Commentary: They said it
“This place was highly instrumental in my development as a person and as a musician, and it had a lot to do with where I ended up being.” — Keith Lockhart ’81, Boston Pops conductor, during a visit to campus in February, when the Furman Symphony Orchestra performed with the Pops.
“Kelly and I have chosen to support Furman and to continue to increase our level of funding as a result of our steadfast belief in the enduring value of a liberal arts education. Our Furman experience, and I emphasize the word experience, created the firm foundation we both have relied upon to build two successful businesses.” — Brian McSharry ’88 of Greenville, at the Richard Furman Society banquet in February, on why he and his wife, Kelly Kennedy McSharry ’88, support Furman.
“Probably around 700 students in Greenville County Schools right now are part of families regarded as homeless — that is, staying in a shelter, staying piled in with family or friends, staying in a motel, or staying in a car.” — Tony McDade ’79, director of Greenville Area Interfaith Hospitality Network (GAIHN), in Town magazine. GAIHN is a collaboration among churches to provide the homeless with shelter, food and hospitality.
“It’s an opportunity for juniors and seniors to live together and orient their lives around the intersection of their faith and their life in the Christian community.” — Rimes McElveen ’96, executive director of Mere Christianity Forum, in a Greenville News article. MCF promotes critical exploration of the Christian faith.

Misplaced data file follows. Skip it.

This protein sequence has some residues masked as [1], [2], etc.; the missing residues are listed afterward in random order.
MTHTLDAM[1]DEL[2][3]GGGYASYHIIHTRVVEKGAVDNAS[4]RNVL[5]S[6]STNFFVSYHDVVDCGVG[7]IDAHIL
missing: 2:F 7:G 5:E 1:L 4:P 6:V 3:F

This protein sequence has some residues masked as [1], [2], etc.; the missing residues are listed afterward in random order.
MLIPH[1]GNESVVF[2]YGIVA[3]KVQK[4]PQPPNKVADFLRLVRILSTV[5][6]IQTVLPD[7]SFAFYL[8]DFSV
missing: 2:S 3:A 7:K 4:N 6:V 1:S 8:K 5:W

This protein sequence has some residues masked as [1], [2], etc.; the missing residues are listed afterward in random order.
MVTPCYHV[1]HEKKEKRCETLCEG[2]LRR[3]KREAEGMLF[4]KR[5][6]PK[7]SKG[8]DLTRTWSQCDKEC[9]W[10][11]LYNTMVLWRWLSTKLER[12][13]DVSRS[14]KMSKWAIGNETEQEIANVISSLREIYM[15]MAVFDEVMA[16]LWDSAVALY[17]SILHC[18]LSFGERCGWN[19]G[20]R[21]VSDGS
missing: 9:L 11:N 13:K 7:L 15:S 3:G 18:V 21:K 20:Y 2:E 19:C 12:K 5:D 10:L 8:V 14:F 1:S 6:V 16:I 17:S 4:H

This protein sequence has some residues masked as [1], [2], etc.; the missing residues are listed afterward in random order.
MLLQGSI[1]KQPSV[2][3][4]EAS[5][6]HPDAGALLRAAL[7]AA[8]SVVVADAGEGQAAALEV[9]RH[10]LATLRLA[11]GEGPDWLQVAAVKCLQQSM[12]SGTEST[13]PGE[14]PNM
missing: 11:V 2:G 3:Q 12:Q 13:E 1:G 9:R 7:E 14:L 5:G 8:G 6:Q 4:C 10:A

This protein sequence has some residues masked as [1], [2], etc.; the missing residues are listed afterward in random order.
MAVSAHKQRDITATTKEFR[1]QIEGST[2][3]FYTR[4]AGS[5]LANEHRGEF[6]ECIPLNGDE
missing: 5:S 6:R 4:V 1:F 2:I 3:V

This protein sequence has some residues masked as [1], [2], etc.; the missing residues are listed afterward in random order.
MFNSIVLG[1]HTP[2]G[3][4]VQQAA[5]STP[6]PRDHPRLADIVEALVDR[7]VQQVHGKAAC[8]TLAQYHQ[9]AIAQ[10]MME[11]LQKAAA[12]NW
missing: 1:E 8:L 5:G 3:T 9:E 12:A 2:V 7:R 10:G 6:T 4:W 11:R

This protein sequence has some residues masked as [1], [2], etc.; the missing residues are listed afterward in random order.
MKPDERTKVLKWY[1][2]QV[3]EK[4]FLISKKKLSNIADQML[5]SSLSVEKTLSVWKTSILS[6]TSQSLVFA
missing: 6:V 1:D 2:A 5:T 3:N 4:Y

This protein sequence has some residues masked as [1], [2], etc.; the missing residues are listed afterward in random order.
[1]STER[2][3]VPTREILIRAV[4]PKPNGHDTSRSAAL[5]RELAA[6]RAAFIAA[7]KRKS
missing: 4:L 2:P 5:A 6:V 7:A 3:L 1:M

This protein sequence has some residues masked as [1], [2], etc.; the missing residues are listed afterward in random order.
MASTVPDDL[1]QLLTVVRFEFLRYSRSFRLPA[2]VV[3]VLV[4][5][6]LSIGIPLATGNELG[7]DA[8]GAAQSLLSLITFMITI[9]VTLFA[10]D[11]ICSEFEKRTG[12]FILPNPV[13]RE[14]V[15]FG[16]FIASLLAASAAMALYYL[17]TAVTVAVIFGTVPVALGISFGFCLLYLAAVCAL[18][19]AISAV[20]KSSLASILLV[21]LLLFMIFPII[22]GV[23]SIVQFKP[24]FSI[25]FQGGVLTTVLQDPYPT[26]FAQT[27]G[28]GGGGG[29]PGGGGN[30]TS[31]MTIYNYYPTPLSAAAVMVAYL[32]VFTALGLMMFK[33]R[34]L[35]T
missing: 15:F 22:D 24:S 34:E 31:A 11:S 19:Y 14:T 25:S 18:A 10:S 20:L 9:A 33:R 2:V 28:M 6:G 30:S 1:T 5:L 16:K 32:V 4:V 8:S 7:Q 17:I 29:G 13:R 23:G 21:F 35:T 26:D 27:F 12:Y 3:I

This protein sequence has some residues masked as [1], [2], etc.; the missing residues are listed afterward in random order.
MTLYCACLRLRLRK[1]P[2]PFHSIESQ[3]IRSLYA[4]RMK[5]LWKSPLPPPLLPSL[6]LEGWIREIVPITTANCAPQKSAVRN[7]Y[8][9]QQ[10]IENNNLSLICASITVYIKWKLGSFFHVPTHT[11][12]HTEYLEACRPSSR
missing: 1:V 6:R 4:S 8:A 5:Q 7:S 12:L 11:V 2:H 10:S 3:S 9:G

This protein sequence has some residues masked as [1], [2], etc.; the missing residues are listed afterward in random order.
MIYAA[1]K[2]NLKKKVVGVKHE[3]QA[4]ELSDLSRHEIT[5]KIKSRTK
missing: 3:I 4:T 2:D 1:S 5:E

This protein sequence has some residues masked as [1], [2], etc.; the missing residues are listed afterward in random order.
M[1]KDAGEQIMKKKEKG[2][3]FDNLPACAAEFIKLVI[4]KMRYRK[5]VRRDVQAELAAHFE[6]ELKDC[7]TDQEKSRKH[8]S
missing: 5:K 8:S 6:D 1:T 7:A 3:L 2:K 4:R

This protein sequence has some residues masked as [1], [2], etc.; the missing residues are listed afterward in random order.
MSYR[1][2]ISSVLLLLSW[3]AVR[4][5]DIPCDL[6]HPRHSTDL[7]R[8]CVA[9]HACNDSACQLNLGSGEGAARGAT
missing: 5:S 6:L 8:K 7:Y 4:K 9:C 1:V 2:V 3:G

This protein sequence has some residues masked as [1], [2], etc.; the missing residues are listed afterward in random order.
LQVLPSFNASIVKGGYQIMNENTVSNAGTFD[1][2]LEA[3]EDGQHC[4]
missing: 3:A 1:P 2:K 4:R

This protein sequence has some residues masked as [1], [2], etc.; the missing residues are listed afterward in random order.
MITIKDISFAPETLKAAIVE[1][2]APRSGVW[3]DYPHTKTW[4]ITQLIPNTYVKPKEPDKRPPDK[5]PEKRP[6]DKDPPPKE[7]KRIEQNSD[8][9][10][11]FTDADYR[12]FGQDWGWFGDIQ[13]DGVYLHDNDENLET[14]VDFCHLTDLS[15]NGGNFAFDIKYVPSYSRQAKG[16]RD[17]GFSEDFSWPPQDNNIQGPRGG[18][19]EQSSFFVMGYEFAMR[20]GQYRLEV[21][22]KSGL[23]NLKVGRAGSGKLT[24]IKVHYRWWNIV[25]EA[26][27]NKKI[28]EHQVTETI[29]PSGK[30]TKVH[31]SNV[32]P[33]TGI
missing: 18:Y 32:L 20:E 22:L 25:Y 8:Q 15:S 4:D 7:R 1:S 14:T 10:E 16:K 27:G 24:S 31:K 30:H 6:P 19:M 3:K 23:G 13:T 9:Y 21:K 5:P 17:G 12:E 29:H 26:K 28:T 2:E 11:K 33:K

“The right-to-life people are extremely smart with their strategy. Go after late-term abortions and chip away, chip away, chip away. You are making an argument on late-term abortions that might end up being very useful to you as a limit on earlier abortions.” — Political science professor Glen Halva-Neubauer, in a Kansas City (Mo.) Star article.
“When I began my career as a sustainability student, it was with a somewhat vague idea of sustainability. I knew that I was interested in living more harmoniously with the environment and making choices that would help everyone live a better life, but I did not then recognize this as the basis for sustainability. Each year here has taught me a new lesson in sustainability, which together created a learning experience I will never forget.” — Anne-Marie Melief ’13, on “The Green Scene at Furman” blog.
“The myths of vulnerability are that, one, it is weakness; two, I can opt out; three, it is letting it all hang out, or over-sharing; and four, I can go it alone. In reality, vulnerability is our most accurate measure of courage. It is the heart of all emotions; it isn’t optional. Without vulnerability, there is no intimacy. Vulnerability is about trust, intimacy and connection.” — Brene Brown, research professor at the University of Houston Graduate College of Social Work, during February’s “Engaging Faith” conference sponsored by the Chaplains’ Office and Nexus Center.
“I’ve played a lot of instruments, but the ukulele is best, hands down. Four strings, four fingers, super happy. Get a ukulele. It’ll make you feel better.” — Russ Morin ’84, in a Greenville News article on his work as a luthier. Visit russmorin.com.
“We had the repeal of ‘Don’t Ask, Don’t Tell’ back in the fall of 2011. People thought it was going to be a cathartic change, it was going to be significant, an upheaval of massive social proportions. And it was pretty much a non-event.” — Dana K. Chipman, Judge Advocate General of the U.S. Army of father of Claire Chipman ’14. He spoke on campus in March.